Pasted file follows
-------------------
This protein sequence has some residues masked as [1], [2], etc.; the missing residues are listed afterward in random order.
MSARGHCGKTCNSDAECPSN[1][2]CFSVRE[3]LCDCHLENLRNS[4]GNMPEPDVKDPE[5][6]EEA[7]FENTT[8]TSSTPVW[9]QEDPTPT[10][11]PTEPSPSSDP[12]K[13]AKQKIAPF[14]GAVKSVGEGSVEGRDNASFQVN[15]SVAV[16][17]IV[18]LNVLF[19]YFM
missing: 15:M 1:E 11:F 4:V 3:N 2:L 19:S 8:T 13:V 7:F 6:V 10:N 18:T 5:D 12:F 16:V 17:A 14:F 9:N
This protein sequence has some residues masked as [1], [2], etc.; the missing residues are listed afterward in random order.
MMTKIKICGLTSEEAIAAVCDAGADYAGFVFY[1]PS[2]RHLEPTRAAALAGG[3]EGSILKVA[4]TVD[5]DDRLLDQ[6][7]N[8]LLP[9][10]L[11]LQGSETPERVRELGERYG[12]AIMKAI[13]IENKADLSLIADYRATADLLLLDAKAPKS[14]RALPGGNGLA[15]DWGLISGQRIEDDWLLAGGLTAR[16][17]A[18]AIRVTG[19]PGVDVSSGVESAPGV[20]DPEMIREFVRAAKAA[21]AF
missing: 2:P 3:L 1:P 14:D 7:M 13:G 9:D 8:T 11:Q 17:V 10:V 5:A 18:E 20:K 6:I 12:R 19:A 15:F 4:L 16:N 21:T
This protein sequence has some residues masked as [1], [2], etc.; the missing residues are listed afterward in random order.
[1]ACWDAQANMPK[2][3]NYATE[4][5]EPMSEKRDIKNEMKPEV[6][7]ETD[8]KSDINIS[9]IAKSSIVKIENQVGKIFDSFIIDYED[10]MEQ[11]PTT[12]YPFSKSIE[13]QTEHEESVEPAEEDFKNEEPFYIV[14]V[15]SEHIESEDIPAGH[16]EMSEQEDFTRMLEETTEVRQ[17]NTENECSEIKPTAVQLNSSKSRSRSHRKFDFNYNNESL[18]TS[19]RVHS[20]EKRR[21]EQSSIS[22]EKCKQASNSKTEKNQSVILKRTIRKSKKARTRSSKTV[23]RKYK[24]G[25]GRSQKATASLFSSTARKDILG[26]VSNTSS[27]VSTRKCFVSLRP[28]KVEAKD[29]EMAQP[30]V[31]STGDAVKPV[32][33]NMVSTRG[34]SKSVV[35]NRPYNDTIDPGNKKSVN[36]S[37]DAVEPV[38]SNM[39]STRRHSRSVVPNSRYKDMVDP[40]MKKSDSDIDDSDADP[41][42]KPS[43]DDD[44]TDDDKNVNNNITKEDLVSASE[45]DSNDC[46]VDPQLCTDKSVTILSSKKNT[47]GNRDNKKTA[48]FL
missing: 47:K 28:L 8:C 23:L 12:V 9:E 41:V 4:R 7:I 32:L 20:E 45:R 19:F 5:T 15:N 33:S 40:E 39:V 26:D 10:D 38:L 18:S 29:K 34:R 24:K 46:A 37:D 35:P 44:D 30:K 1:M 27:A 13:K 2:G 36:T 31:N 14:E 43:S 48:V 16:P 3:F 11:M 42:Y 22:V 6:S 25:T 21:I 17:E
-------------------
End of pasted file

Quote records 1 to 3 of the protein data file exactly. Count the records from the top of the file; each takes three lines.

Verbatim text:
This protein sequence has some residues masked as [1], [2], etc.; the missing residues are listed afterward in random order.
MSARGHCGKTCNSDAECPSN[1][2]CFSVRE[3]LCDCHLENLRNS[4]GNMPEPDVKDPE[5][6]EEA[7]FENTT[8]TSSTPVW[9]QEDPTPT[10][11]PTEPSPSSDP[12]K[13]AKQKIAPF[14]GAVKSVGEGSVEGRDNASFQVN[15]SVAV[16][17]IV[18]LNVLF[19]YFM
missing: 15:M 1:E 11:F 4:V 3:N 2:L 19:S 8:T 13:V 7:F 6:V 10:N 18:T 5:D 12:F 16:V 17:A 14:F 9:N
This protein sequence has some residues masked as [1], [2], etc.; the missing residues are listed afterward in random order.
MMTKIKICGLTSEEAIAAVCDAGADYAGFVFY[1]PS[2]RHLEPTRAAALAGG[3]EGSILKVA[4]TVD[5]DDRLLDQ[6][7]N[8]LLP[9][10]L[11]LQGSETPERVRELGERYG[12]AIMKAI[13]IENKADLSLIADYRATADLLLLDAKAPKS[14]RALPGGNGLA[15]DWGLISGQRIEDDWLLAGGLTAR[16][17]A[18]AIRVTG[19]PGVDVSSGVESAPGV[20]DPEMIREFVRAAKAA[21]AF
missing: 2:P 3:L 1:P 14:D 7:M 13:G 9:D 8:T 11:Q 17:V 10:V 5:A 18:E 20:K 6:I 12:R 19:A 15:F 4:L 16:N 21:T
This protein sequence has some residues masked as [1], [2], etc.; the missing residues are listed afterward in random order.
[1]ACWDAQANMPK[2][3]NYATE[4][5]EPMSEKRDIKNEMKPEV[6][7]ETD[8]KSDINIS[9]IAKSSIVKIENQVGKIFDSFIIDYED[10]MEQ[11]PTT[12]YPFSKSIE[13]QTEHEESVEPAEEDFKNEEPFYIV[14]V[15]SEHIESEDIPAGH[16]EMSEQEDFTRMLEETTEVRQ[17]NTENECSEIKPTAVQLNSSKSRSRSHRKFDFNYNNESL[18]TS[19]RVHS[20]EKRR[21]EQSSIS[22]EKCKQASNSKTEKNQSVILKRTIRKSKKARTRSSKTV[23]RKYK[24]G[25]GRSQKATASLFSSTARKDILG[26]VSNTSS[27]VSTRKCFVSLRP[28]KVEAKD[29]EMAQP[30]V[31]STGDAVKPV[32][33]NMVSTRG[34]SKSVV[35]NRPYNDTIDPGNKKSVN[36]S[37]DAVEPV[38]SNM[39]STRRHSRSVVPNSRYKDMVDP[40]MKKSDSDIDDSDADP[41][42]KPS[43]DDD[44]TDDDKNVNNNITKEDLVSASE[45]DSNDC[46]VDPQLCTDKSVTILSSKKNT[47]GNRDNKKTA[48]FL
missing: 47:K 28:L 8:C 23:L 12:V 9:E 41:V 4:R 7:I 32:L 20:E 45:R 19:F 5:T 15:N 33:S 40:E 39:V 26:D 10:D 38:L 18:S 29:K 34:R 24:K 46:A 37:D 35:P 44:D 30:K 1:M 27:A 13:K 2:G 36:T 31:N 14:E 43:S 48:V 16:P 3:F 11:M 42:Y 22:V 6:S 25:T 21:I 17:E